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State of New Jersey v. Moses A. Brewster

February 7, 2013

STATE OF NEW JERSEY, PLAINTIFF-RESPONDENT,
v.
MOSES A. BREWSTER, DEFENDANT-APPELLANT.



On appeal from Superior Court of New Jersey, Law Division, Passaic County, Indictment No. 98-03-327.

The opinion of the court was delivered by: Ashrafi, J.A.D.

NOT FOR PUBLICATION WITHOUT THE APPROVAL OF THE APPELLATE DIVISION

APPROVED FOR PUBLICATION

Submitted December 19, 2012

Before Judges Ashrafi, Hayden and Lisa.

The opinion of the court was delivered by ASHRAFI, J.A.D.

Seeking to avoid deportation some twelve years after he was convicted of drug charges, defendant Moses Brewster appeals from January 2011 orders denying his petition for post-conviction relief (PCR). He claims he was deprived of effective assistance of counsel when he pleaded guilty in 1998 because his attorney did not advise him he would be deported. On both factual and legal grounds, we reject defendant's contentions and affirm denial of his PCR petition.

I.

Defendant is not a United States citizen. He was born and raised in Jamaica and came to the United States in 1988 at the age of twenty-three. He had no criminal record before his 1997 arrest for possession of about five pounds of marijuana. A Passaic County grand jury indicted him on charges including third-degree possession of marijuana with intent to distribute in a school zone. N.J.S.A. 2C:35-7. If convicted of that charge, defendant faced a minimum mandatory term of three years imprisonment and a maximum state prison term of five years. Ibid.; N.J.S.A. 2C:43-6(a)(3).

With the advice of counsel, defendant accepted a plea offer in accordance with N.J.S.A. 2C:35-12 that would avoid the mandatory period of incarceration and instead recommend a sentence of probation with 364 days to be served in the county jail. At his plea hearing on June 1, 1998, defendant admitted he was to deliver the five pounds of marijuana to a person in New York City, for which task he expected to be paid.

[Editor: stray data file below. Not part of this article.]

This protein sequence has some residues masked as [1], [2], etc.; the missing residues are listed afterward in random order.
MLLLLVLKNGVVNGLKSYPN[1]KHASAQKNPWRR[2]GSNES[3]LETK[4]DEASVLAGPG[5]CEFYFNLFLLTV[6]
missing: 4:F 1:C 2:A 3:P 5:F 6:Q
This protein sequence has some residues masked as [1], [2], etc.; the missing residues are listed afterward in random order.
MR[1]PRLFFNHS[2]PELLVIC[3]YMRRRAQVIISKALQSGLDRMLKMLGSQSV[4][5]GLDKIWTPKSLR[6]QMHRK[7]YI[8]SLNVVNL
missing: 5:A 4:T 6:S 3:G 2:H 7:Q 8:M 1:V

The judge at the plea hearing did not question defendant about the possibility that he might be deported. The risk of deportation, however, was addressed in a written plea form signed by defendant as part of the record of his guilty plea. Question 17 on the plea form asked: "Do you understand that if you are not a United States citizen or national, you may be deported by virtue of your plea of guilty?" Defendant answered "yes." In open court, defendant acknowledged that he had discussed the questions and answers on the plea form with his attorney and had enough time to do so, that the answers were accurate, and that he had no questions to ask the judge about the contents of the plea form.

On September 25, 1998, the judge sentenced defendant to two years of probation with 364 days to be served in the county jail. Defendant did not file a direct appeal. He served the sentence.

In April 2010, almost twelve years after his plea and conviction, defendant was arrested by federal authorities and detained in Arizona on a complaint for deportation based on his conviction in New Jersey. He retained the services of an attorney and successfully moved in federal court to stay the deportation proceedings pending his effort to vacate the 1998 conviction. He filed his PCR petition in this State on August 18, 2010. The same judge who had taken defendant's plea and sentenced him denied the PCR petition by order and a statement of reasons dated January 7, 2011. Subsequently, by order and letter dated January 25, 2011, the judge denied defendant's motion for reconsideration.

On appeal, defendant makes the ...


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